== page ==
50 Best, Chelsea, Dinner by Heston Blumenthal, Epicure, Fat Duck, Gordon Ramsey, Harry Potter, Hedone, Heston Blumenthal, Koffman's, Le Bristol, Le Servan, Ledbury, London, Michelin, Niege d'ete, Notting Hil, Paris, St John
It certainly has been a while since we touched down in London town. At the time of our visit earlier this year Harry Potter and the Cursed Child had not yet open, Brexit was still a much debated topic, the pound was valued more than twice the (Canadian) dollar and David Cameron was Prime Minister. The combination of indecision and laziness has now seen the weather come almost full circle since our visit with no words to account for it.
The last time we were here in 2011 we were at the tail end of a trip around Spain. We were exhausted. We ate. We shopped. We visited major tourist areas and braved the daily torrential downpour of rain and hail. To say our time in London left us allured and wanting more was a gross overstatement. Aside from an A+ shoe game and a heck of a meal at the Fat Duck, there was very little magic. This was not Harry Potter. This was Bridget Jones.
With few intentions of returning, it was the appeal of an updated menu at the Fat Duck that set our sights in that direction once again. Although we did not in fact return to the restaurant, it did bring us to London (with a side trip to Paris). Giving us a second chance to explore what we barely scratched the surface on before.
Moments after arriving, the feel of the city already felt like night and day. Near King’s Cross station we walked through the streets of Bloomsbury and were brought face-to-face with terraced houses reminiscent of Sirius Black’s 12 Grimmauld Place. Congested alleys and cobblestoned streets on the way to St Johns Restaurant in Smithfield felt like we were the young Harry Potter walking the streets of Diagon Alley for the very first time. Towards the River Thames, we took in the scents of roasted nuts wafting by the foot of the Millennium Bridge now fully repaired after being destroyed by Death Eaters a few years ago. And with the sun shining on our faces almost the entire week, we were finally able to experience the life that made up this global hub. Here and there, we found the magic even without Rubeus Hagrid as our guide. Walking for hours on end we began to appreciate the uniqueness of the city unlike we had in the past.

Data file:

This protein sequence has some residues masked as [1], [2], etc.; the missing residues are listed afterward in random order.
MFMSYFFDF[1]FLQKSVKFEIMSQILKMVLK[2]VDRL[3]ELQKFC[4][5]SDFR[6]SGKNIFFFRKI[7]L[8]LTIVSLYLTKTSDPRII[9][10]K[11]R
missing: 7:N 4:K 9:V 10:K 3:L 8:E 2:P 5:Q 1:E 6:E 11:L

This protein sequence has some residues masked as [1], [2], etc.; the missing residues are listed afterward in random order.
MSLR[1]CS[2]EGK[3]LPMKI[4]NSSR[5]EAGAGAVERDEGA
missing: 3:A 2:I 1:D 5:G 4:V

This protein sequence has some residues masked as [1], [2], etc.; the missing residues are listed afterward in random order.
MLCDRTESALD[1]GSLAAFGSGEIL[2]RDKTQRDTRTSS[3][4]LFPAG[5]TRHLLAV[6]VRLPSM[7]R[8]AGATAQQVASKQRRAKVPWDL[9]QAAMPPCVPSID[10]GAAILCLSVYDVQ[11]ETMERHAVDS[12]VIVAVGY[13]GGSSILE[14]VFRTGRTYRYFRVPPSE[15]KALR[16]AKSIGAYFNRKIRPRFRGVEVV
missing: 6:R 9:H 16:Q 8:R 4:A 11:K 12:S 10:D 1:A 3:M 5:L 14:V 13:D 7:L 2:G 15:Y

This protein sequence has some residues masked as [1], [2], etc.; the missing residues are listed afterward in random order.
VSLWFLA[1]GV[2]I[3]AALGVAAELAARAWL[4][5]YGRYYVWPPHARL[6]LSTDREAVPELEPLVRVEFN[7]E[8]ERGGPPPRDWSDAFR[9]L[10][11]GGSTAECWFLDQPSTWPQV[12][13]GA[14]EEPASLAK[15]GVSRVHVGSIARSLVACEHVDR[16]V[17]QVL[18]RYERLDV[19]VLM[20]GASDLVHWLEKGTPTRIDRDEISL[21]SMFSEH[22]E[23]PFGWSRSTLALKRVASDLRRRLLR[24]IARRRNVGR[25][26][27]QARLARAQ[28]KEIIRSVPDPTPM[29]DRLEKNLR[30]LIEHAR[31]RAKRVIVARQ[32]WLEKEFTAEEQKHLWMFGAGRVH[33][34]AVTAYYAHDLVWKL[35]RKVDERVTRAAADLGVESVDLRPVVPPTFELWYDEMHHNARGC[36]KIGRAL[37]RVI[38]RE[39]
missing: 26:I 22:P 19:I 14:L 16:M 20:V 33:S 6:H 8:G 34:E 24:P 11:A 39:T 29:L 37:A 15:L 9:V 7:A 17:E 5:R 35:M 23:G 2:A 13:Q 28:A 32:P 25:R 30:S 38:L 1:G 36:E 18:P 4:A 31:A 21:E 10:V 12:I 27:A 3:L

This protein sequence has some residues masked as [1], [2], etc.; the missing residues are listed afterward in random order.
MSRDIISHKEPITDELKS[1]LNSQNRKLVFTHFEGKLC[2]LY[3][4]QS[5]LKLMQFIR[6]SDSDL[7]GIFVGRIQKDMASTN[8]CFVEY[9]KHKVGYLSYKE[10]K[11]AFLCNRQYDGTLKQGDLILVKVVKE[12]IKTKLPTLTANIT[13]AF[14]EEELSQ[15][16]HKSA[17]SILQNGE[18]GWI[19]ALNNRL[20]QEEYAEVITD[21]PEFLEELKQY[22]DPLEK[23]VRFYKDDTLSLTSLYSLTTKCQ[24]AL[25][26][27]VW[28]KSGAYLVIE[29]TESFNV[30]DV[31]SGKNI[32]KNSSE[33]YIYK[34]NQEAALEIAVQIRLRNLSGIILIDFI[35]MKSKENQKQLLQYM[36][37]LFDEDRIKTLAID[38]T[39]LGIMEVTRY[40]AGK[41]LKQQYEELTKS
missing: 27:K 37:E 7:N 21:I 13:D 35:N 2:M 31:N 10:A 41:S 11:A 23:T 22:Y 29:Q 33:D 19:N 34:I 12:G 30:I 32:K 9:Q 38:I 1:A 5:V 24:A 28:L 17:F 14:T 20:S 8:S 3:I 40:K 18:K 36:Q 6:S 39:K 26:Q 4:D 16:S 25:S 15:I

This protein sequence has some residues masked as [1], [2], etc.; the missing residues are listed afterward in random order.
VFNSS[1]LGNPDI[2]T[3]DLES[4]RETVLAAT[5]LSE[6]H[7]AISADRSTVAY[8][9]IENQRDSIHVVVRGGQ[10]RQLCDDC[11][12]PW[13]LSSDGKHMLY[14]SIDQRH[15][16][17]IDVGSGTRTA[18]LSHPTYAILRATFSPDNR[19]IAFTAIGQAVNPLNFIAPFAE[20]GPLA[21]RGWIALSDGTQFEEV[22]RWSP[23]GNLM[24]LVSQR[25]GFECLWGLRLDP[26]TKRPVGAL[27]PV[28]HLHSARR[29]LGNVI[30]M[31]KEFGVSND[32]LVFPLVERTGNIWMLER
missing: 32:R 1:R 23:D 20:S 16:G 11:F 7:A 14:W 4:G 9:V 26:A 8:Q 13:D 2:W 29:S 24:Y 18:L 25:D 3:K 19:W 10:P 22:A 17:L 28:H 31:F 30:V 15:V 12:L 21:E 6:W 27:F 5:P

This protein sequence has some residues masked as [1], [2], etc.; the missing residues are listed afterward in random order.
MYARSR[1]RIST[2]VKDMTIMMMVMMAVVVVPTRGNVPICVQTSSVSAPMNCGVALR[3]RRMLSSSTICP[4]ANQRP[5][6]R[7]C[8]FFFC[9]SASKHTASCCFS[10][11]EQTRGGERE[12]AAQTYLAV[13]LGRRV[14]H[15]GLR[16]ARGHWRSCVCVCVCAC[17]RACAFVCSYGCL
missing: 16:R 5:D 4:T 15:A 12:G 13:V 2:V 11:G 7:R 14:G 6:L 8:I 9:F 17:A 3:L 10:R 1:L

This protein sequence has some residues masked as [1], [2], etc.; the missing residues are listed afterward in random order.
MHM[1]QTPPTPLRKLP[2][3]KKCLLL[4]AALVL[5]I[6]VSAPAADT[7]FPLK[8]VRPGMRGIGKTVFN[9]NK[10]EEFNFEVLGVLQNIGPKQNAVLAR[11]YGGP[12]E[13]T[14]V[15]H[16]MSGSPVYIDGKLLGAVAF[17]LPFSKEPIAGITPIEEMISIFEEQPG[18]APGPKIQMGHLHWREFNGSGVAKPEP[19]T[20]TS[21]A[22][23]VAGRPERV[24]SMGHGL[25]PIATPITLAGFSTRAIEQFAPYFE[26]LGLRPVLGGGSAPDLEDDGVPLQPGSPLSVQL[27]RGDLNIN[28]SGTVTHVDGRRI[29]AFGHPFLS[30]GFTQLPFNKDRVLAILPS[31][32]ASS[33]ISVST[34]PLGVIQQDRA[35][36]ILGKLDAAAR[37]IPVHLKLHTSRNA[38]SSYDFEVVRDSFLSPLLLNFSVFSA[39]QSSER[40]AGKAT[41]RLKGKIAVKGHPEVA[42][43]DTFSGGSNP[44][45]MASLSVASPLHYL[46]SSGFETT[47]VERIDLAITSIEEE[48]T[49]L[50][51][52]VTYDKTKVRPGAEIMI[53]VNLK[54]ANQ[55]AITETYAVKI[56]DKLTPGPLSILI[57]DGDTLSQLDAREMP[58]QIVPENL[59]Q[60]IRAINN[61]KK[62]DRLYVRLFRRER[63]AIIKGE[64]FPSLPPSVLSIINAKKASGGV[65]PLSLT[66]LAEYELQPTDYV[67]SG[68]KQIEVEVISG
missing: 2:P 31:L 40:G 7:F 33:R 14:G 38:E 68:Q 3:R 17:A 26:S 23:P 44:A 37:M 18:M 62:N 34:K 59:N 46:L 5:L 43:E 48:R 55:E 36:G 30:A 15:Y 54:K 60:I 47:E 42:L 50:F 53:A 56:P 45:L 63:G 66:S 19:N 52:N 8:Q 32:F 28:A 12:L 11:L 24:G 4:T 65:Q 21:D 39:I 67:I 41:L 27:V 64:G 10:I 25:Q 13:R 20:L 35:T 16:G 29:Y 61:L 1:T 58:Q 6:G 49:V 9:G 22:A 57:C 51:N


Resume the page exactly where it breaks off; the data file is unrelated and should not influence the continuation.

Some places however continued to remain elusive. Our attempts to follow Diana’s footsteps into St. Paul’s Cathedral proved unsuccessful. St. Peter must not have been ready for us just yet as we found ourselves out of there as quickly as we entered its revolving doors proclaiming this is none other than the house of God this is the gate of heaven. Westminster Abbey once again refused to accept us. Perhaps the shroud of Catholicism loomed over us and they could sense we truly were not there for worshiping hours. Nevertheless the churches were not the only places to reject our presence. The golden walls of the Palace of Westminster may forever be out of reach. And a fully booked Leavesden Studios settled a pre-trip dilemma as to whether or not we should cancel a lunch reservation in favour of drinking some butterbeer on the set of Hogwarts.
Instead, the infamous Platform 9 and 3/4 at King’s Cross Station catered to our Harry Potter whims. And its adjoining Ollivander’s-inspired souvenir shop welcomed us with steep price tags. Years after the release of the 7th book and final movie, J.K. Rowling and Warner Brothers continue to find ways to open our wallets. Yet somehow we always find ourselves doing it so willingly.
But the real magic of this trip came from the food – an aspect of this city we admittedly did not get to fully explore several years ago. A la carte menus, French cuisine and pigeon filled our stomachs and our minds. And a quick two-night trip to Paris in between brought us to the heart of what has influenced so much of the London fine dining scene.